BUZY BEE

Bees help plants make fruit from their flowers by carrying yellow powder called pollen from flower to flower as they search for sweet, tasty nectar.  Most of the native bees in Ontario live by themselves and nest in the ground. 

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PIne Tree Branch
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Some native bees also lay their eggs in hollow plant stems.  Ask an adult to help you make a bee hotel and check out this pollinator poster to see what other animals help spread pollen.  

Source: pollinator.org, pbs.org, 

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WHO COOKS FOR YOU?

"Who cooks for you?  Who cooks for you all?" is the call of the Barred Owl.  Did you know owls' eyes are so large that if owls were the same size as people, their eyes would be the size of grapefruits! 

Speaking of fruit, owls don't really have eyeballs, their eyes are pear-shaped so they have to move their whole head if they want to look around. 

Can you make a call like the Barred Owl?  What do you spy with your owl eyes?  

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NATURE WEAVING

Find a branch that makes a 'V' in your backyard or on a neighbourhood walk. Tie some string around one side of the V to secure it, and wind it across to the side of the V, back and forth to make a loom. Find some yarn, string, long, dried-out grasses and weave them in and out of the string to create a beautiful piece of art! 

 

Add nature items like leaves, berries, seeds and pieces of bark or seashells you might have brought home from a trip to a beach. Hang it up inside or outside, and add to it as you take future nature walks. 

 

Remember, only take what is on the ground and unattached items. Don’t pick plant leaves and living items to add. You have four seasons to decorate your branch, so be patient. 

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WHAT IS YOUR WINGSPAN?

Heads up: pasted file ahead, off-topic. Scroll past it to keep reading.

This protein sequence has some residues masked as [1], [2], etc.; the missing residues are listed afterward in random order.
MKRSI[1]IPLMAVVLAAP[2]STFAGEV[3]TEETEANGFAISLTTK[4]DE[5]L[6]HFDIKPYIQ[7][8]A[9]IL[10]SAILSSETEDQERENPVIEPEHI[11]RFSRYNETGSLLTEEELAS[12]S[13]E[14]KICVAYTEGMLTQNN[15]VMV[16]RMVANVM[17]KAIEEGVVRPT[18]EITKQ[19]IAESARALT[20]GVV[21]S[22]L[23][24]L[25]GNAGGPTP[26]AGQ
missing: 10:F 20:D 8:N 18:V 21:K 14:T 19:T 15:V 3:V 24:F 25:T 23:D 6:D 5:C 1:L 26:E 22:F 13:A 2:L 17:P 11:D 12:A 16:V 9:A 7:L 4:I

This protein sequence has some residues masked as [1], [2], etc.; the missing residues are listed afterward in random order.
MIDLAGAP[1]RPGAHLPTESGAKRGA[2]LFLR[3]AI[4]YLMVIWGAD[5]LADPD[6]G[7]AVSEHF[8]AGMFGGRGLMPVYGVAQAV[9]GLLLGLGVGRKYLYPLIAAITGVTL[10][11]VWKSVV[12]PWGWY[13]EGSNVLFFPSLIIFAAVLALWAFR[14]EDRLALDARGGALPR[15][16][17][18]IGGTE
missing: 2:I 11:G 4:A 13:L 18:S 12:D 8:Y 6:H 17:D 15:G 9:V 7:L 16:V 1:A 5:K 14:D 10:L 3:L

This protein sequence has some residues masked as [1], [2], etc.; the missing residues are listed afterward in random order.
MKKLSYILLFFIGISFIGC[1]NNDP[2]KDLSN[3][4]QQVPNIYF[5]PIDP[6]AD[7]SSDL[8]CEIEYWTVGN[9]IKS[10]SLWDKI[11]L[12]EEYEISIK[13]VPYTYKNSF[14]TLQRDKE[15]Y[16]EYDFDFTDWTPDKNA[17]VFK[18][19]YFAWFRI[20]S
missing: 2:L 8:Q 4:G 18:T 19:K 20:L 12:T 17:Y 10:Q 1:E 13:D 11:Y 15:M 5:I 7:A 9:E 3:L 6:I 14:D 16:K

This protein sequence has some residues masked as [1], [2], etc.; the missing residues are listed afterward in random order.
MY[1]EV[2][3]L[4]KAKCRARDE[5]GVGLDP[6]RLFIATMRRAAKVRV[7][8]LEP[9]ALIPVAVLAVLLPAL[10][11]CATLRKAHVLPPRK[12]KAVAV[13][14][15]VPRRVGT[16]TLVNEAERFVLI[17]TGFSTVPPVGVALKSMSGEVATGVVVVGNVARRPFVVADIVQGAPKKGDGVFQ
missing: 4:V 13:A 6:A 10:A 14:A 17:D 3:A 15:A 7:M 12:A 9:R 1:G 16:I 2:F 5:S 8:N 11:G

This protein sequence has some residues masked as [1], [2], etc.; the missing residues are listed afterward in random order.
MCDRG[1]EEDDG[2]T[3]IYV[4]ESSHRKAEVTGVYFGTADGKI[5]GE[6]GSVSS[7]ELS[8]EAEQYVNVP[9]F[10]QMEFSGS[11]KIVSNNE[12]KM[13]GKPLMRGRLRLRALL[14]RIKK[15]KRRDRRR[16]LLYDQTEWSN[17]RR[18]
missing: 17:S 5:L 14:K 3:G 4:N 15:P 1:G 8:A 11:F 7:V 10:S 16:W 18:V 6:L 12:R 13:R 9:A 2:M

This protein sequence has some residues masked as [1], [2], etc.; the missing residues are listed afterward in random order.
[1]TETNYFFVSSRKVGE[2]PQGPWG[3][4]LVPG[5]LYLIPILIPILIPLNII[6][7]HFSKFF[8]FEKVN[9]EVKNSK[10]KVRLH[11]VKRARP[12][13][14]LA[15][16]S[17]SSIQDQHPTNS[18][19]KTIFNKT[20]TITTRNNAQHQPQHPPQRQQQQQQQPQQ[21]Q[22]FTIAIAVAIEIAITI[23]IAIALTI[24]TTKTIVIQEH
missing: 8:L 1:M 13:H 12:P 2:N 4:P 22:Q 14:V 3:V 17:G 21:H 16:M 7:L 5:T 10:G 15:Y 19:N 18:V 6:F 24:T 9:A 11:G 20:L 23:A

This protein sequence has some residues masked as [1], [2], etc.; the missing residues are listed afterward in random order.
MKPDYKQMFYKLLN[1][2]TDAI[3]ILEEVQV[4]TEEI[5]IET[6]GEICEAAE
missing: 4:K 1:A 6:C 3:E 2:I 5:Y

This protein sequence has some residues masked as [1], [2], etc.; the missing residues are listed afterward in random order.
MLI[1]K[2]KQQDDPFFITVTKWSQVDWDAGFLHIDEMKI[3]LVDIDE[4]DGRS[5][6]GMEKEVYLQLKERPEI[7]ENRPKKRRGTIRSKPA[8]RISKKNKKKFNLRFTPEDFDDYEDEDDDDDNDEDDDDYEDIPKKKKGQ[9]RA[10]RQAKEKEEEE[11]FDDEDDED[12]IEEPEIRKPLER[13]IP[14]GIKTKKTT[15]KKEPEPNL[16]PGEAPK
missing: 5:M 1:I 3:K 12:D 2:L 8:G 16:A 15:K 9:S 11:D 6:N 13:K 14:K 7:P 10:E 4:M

A bird's wingspan is the measurement of how wide they can stretch their wings.  Stretch your arms as far apart as you can and then have an adult measure (in inches) what your wingspan is.  What bird do you match?  What about other people in your family?

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Source: World Migratory Bird Day Resources 2018

Middle and Older Elementary

 

'GET OUTSIDE' FOLDABLE BOOKLET

Learn how to cut and fold a single piece of paper into a pocket-sized booklet and head outside for some time in nature.

Source: Toronto District School Board, Outdoor Education Schools

SHAPES IN THE SHADOWS

Just before bed, set up a lamp to shine on your wall and try your hand at shadow puppetry.  How many different animals can you make?  Brainstorm some wildlife that lives in your neighbourhood.  Can you recreate any of them as shadows on your wall? Invite a sibling or parent to join you and perform a hand-shadow puppet show.  

Source: Hand Shadow Puppetry ClipArt Etc.

LOOKING UP

Go for a night walk with your family, leaving your flashlights and cell phones at home. On a clear night you might glimpse the moon. What phase (shape) is it? Is it full, quarter or crescent? Venus, a planet, is very clear in the western horizon right now; it's one of the brightest things you will see. Can you find the big and little dipper? 

 

When you return home, look at the calendar to see if you guessed the moon phase right.  If you go on more night hikes, consider charting the phases of the moon on a calendar with a small sketch to determine if it is waxing (getting larger) or waning (getting smaller). Can you predict when we will have the next full moon? 

Sometimes you can see the moon in the daytime. Why is it in different spot from where it was in the evening? Why does the moon have different phases? Do some research on our night skies and share three interesting facts at dinner.